Sending Office: Honorable Gwen Moore
Sent By:
Chris.Goldson@mail.house.gov

Current signers: 
Moore, Napolitano, Chabot, Fitzpatrick, DeFazio, Al Green

 

March 15, 2019

Dear Colleague,

We urge you to join our request that the House Appropriations Subcommittee on the Interior, Environment and Related Agencies fully fund the Environmental Protection Agency’s (EPA)
Sewer Overflow and Stormwater Reuse Municipal Grant program, reauthorized in the America’s Water Infrastructure Act of 2018.

Our nation’s cities, both large and small, urban and rural, are facing a water infrastructure crisis. In many communities, combined sewer overflows and sanitary sewer overflows can
result in the discharge of excess wastewater directly to a community’s streams, rivers, or other water bodies – releasing untreated or partially treated human and industrial waste, toxic materials, and other debris.  These discharges can cause human and animal
health hazards, water quality impacts, bacterial contamination, aesthetic impacts, algae growth, and reduced oxygen levels in bodies of water.  Similarly, discharges of excess stormwater can cause downstream flooding, stream bank erosion, increased turbidity,
habitat destruction, and damage to downstream infrastructure.  A list of communities with Combined Sewer Systems can be found here.

Sewer overflows and stormwater management are addressed by EPA and the States through the Clean Water Act; however, implementation of control measures and compliance can be very costly. 
In addition, many communities across the country are turning to water recycling as a way of addressing concerns about the availability of safe and reliable sources of potable and non-potable water in the future, including the capture, treatment, and reuse
of stormwater flows.

Congress has provided States and local communities with several options to help finance Clean Water related infrastructure investments, including efforts to address combined and sanitary
sewer overflows and stormwater. Yet, even with robust funding for the Clean Water State Revolving Fund (SRF) – the leading source of Federal wastewater infrastructure financing – many communities and individual ratepayers will continue to struggle to afford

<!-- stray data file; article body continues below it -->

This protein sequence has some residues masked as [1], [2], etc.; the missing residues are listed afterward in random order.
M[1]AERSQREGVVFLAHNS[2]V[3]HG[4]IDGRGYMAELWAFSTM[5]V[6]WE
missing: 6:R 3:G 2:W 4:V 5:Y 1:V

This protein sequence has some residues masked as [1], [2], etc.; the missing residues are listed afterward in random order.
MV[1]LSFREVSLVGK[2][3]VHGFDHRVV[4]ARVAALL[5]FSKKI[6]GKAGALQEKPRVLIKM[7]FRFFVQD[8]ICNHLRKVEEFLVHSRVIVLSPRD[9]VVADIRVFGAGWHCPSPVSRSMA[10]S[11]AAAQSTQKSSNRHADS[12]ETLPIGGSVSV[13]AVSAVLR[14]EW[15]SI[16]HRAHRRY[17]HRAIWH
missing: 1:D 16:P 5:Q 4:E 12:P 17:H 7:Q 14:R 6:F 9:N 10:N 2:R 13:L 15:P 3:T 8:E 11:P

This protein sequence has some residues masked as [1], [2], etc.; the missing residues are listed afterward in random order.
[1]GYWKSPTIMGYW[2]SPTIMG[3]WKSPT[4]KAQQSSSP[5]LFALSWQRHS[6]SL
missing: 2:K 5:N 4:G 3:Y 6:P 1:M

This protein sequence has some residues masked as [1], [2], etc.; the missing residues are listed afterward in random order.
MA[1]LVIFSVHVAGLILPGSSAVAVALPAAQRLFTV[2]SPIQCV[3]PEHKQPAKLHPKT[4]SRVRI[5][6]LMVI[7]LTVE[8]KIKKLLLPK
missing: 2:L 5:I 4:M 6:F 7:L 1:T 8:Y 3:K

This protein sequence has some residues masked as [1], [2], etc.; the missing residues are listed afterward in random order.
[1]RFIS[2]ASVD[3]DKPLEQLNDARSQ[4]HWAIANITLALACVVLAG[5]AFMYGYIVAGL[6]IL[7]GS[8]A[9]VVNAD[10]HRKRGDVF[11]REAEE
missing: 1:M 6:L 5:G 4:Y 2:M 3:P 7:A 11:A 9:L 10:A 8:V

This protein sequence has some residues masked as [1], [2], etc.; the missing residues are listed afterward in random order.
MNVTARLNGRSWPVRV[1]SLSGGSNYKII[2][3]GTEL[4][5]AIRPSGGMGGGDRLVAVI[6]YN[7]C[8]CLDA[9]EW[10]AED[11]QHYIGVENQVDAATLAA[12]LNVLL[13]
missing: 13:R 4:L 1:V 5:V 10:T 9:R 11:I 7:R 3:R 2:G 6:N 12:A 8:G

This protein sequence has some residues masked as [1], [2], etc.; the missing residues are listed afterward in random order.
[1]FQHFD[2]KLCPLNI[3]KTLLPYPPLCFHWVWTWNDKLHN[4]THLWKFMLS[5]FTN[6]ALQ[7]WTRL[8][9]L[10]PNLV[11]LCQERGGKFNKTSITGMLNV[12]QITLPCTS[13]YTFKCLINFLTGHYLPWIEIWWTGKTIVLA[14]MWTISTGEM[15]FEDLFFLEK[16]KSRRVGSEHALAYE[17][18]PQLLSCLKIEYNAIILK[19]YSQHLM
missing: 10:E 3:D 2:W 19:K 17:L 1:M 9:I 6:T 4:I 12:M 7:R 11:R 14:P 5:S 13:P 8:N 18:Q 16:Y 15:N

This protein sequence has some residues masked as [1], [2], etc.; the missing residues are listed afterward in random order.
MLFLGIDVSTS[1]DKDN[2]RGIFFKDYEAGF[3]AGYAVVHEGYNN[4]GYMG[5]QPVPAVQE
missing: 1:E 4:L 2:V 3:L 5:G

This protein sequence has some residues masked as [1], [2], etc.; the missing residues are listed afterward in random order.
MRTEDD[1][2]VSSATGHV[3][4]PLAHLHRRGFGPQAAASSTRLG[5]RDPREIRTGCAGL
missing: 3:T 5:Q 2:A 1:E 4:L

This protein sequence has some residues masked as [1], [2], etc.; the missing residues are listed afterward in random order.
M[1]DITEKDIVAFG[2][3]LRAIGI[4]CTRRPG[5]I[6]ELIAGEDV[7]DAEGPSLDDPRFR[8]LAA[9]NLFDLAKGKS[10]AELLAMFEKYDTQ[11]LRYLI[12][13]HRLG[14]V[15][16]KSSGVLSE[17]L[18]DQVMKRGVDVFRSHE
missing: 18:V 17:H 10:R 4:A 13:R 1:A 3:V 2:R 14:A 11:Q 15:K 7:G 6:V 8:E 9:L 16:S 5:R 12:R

SRF loan repayments and other financing costs. As you may know, clean water costs are overwhelmingly borne by local ratepayers and communities, with the federal share of water infrastructure costs coming down from a high of 75 percent in the years following
enactment of the Clean Water Act in 1972 to less than 5 percent in recent years.

In recognizing the challenges facing too many communities across our nation, in the America’s Water Infrastructure Act, Congress authorized $225 million in grants annually to support
cost-sharing state and direct municipal grants for the planning, construction, design and management of treatment works for combined sewer and sanitary sewer overflows or stormwater management. By providing an additional source of Federal grant funding for
States and municipalities, Congress was responding both to the need to help invest in our nation’s crumbling water-related infrastructure, as well as respond to the calls from communities to make such investments more affordable.

Fully funding this grant program in fiscal year 2020 is a necessary step towards protecting our communities from any further or future water pollution.  Again, we urge you to join
us in asking the Interior Subcommittee to fully fund the Sewer Overflow and Stormwater Reuse Municipal Grant program
in fiscal year 2020.   If you have any questions or to sign onto the letter, please contact Chris Goldson in Representative Moore’s office at
chris.goldson@mail.house.gov The deadline for the letter is March 29, 2019

 

Sincerely,

Gwen Moore                                                    Grace F. Napolitano
Member of Congress                                        Chairwoman

                                                                        Subcommittee on Water Resources and Environment

 _________________________________________________________________________________________________________